Winnetka is considering widening the scope of its flood control program to include spending more than $8 million in six residential areas where flooding has occurred during severe rainstorms, officials said.
Trustees took up the issue during a recent study session in which they were given the results of a flood risk reduction assessment study by the engineering firm of Baxter & Woodman Inc. and recommendations to mitigate flood damage in areas not included in previous assessments completed by Christopher B. Burke Engineering Ltd.
If the village signs off on including the six residential areas in its storm water master plan, it would be in addition to tentative plans for construction of a $35 million storm water tunnel system under Willow Road to relieve chronic flooding problems.
The six areas experience standing water and overland flow in streets and yards. This "nuisance flooding" most commonly results in sewer back-ups, basement seepage and sump pump failures, although several cases of overland flow into structures have been reported, staff said.
"We're just looking at some previously-unstudied drainage areas to try and round out our long-range storm water plan to get an understanding of what kind of projects we might be looking at in the future," said Steven Saunders, public works director.
"That's a big part of it — street flooding, yard flooding," he added. "There are some homes that reported flooding in the areas from the last big storm in 2011, but not quite as widespread or severe as some of the areas we looked at first."
The six areas include:
•Single-family residences and Nick Corwin Park, which is owned by the Winnetka Park District, and is bounded roughly by Grove Street on the east, Tower Road on the south, the lots south of Ivy Lane on the north and the east diversion ditch on the west.
•A section of downtown Winnetka between the Union Pacific Railroad on the east, Chatfield Road on the south, Euclid Avenue on the west and Scott Avenue on the north.
•A residential neighborhood bounded by Tower Road on the north, Forestway Drive on the west and south and the Winnetka Golf Club on the east.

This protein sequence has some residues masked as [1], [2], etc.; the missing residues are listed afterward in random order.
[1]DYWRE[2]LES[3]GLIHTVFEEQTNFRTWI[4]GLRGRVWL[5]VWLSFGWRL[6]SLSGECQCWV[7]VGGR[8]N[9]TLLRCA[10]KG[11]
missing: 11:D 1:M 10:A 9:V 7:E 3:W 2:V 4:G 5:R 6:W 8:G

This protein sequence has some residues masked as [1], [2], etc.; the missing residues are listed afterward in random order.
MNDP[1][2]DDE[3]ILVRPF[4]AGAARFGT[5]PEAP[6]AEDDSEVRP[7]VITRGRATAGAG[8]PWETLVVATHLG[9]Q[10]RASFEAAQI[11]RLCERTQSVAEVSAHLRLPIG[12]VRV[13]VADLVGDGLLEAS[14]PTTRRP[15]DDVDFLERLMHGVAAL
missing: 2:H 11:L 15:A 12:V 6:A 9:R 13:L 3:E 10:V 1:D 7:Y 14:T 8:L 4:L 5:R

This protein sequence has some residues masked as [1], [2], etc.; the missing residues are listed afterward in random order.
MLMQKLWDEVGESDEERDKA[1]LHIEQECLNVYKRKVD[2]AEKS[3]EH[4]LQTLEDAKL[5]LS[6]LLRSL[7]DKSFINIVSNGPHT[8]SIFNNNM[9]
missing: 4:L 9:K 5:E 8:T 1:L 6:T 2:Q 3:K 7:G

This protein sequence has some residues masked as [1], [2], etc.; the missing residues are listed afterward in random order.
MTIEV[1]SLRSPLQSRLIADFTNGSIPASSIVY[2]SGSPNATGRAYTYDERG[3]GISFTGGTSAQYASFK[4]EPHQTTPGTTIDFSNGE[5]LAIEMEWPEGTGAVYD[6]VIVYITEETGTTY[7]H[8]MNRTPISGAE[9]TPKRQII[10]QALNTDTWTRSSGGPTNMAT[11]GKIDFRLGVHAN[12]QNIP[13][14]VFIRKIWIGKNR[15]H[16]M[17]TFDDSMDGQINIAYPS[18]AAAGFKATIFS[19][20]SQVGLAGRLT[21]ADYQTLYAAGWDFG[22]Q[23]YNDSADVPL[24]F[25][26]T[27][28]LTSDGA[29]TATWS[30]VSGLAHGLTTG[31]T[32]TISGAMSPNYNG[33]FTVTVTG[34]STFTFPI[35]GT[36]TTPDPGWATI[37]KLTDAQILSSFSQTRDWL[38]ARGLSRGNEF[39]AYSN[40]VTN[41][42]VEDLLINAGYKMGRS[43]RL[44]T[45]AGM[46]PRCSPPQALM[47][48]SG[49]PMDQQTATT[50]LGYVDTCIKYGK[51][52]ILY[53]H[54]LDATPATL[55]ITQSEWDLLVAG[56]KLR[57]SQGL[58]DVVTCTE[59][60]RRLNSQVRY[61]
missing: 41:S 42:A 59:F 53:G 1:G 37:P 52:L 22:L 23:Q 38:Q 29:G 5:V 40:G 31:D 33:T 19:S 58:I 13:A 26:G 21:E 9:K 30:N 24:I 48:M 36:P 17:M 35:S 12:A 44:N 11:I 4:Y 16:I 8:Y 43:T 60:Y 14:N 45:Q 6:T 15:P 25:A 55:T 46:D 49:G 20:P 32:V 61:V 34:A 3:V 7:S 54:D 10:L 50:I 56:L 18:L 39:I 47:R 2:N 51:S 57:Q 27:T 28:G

•Single-family residences bounded roughly by Tower Road on the north, Hibbard Road on the west, Pine Street on the south, and Ardsley Road and Burr Avenue on the east.
•A neighborhood of single-family homes in the southwest corner of the village, bounded by Hill Road on the south, Hibbard Road on the west, Lindenwood Drive on the north and Apple Tree Road on the east.
•An area along the Union Pacific Railroad that includes offices and stores, multi- and single-family dwellings, the Winnetka commuter rail station and the North Shore Country Day School.
Trustees agreed that work in those areas should be done. But they were divided on whether it should be done in conjunction with the Willow Road tunnel project or could be delayed due to the $8.1 million additional cost.
"This can be something for future consideration," said Trustee Richard Kates. "I think we have to put this on the back burner."
But other trustees said it would be unfair to address flooding in one area of the village with construction of the Willow Road tunnel project while delaying action in other areas.
"Where do you draw the line between what you're going to do and what you're not going to do?" said Trustee Arthur Braun. "I cannot justify at this point why certain things should be excluded."
Trustees asked staff to gather data on what it would mean to include the six areas and report back at the Jan. 8 meeting.
"It's a lot to get our arms around in one session tonight," said Village President Jessica Tucker. "This is a first look. We don't need to make a hard and fast decision tonight."